Now seven albums into its career, Mastodon is one of a handful of metal bands that can be covered by Pitchfork yet aren't abject garbage. Such a ruling was very uncertain for a second. The group saw mainstream exposure with "Once More Round the Sun," and you might have tasted the fear of Atlanta's favorite sons going into some "Black Album" territory. Never fear, for "Emperor of Sand" continues this impulse to be accessible while remaining obtusely heavy. Where there is the friendly "Stormbreather" there is also windier "Andromeda." These tensions between virtuous fidelity to metal and sinful coveting of dad rock are palatable, if not wholly a part of our narrative. Yet Mastodon manage to stay on the good side of that line in 2017, with a record that deserves all the recognition it is getting.

5. Zeal & Ardor, "Devil Is Fine"

That there is some consternation that this is even metal at all is endlessly amusing. No, Slayer it isn't, but if we're being real, how many Slayer fans are particularly metal these days? What was once an idea that came from a 4Chan exchange associating black metal and a racial slur has emerged as 2017's most subversive metal album, pitching Black music into a style disproportionately dominated by Caucasians. Manuel Gagneux's mash of black metal influences, African-American gospel, prison work songs, techno (?!?!), blues and noise fights actively against your expectations, gets topical without getting in too deep for those who avoid such things, uses evil as an effective lyrical device for human evil, and rages far harder than "Song 9,483 About Lucifer" by Pointless Metal Act. If you love artists who will do things that make you question your music, you may enjoy what this Swiss one-man act is up to.

4. Enslaved, "E"

If Enslaved aren't Norway's best-known metal export, it is safe to say the band is currently the biggest. 25 years on, the group has built a rabid following worldwide for its dense music borne of eclectic progenitors. This go around, Enslaved continues a tradition that it has gone with in recent years: a more celestial vibe that may at turns remind you of Pink Floyd. Enslaved's discography has leaned toward more driving tracks. On "E" the sound is purposeful, paced and melodic. Rather than punishing, this is a sound you intake. And what an injection it is.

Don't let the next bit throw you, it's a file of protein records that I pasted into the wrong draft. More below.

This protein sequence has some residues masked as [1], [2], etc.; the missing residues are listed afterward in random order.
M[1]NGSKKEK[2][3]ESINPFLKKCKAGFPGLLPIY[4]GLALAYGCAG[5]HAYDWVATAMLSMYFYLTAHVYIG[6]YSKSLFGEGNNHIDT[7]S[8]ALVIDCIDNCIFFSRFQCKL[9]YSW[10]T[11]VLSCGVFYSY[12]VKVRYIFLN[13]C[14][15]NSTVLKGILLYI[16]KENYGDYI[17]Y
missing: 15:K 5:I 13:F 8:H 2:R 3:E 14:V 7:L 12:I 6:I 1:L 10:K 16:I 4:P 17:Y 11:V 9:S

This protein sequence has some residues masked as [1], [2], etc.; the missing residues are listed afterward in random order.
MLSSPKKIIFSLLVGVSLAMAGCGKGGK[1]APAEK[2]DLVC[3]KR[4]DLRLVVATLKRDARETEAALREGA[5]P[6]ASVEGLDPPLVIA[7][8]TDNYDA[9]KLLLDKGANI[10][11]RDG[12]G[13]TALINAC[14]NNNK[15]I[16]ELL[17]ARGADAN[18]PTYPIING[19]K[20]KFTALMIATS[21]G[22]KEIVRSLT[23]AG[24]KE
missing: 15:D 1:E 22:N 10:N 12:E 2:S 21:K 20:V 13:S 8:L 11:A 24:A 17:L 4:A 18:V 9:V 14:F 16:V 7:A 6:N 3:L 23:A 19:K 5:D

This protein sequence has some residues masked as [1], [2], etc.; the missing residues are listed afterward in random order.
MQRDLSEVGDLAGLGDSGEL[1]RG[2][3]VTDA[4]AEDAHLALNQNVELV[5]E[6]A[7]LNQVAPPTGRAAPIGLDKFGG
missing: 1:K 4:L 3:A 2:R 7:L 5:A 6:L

3. Myrkur, "Mareridt"

Given how much praise "Mareridt" received when it was released a few months ago, you might think it would end up recognized by year's end. Alas, no, which is surprising, considering its merger of folkloric elements, black metal and exceptional musicians is one of the more forward-thinking metal releases of the year. Some of this exclusion could be chalked up to backlash. Myrkur's Amalie Bruun has received her share of attention this year – for matters like a Decibel magazine interview distancing herself from black metal to closing down Facebook messages over death threats she was getting. However, do know the world has a lot of myopic assholes in it. The astonishing album still deserves the praise it got, and a place at the table when we're talking about the best of 2017.

2. Pallbearer, "Heartless"

Arkansas' doom powerhouse is still young in its trip, but has won over many listeners with compositions that break away from traditional themes and subtle sonic environments that beckon you in. What is unique on "Heartless" and is most striking about Pallbearer is its sophistication. Vocalist Brett Campbell gives his best performance to date, conveying passion, hope and dread at many turns. The result is an album that has gotten well-deserved year-end buzz.

1. Bell Witch, "Mirror Reaper"

No releases were as courageous or satisfying as Bell Witch's glorious return this year. After losing half of the band's creative core to an untimely passing, it would have been simple to hang it up and call it a day. Yet Bell Witch reconstituted and dug hard, examining the duality of life and death, featuring posthumous vocals from their fallen comrade, in a single, 80-plus-minute track. A passing look might consider such packaging as self-indulgence. A close listen reveals a fearless and sorrowful exposition at a universal experience. "Mirror Reaper" had worthy company, but no peer this year.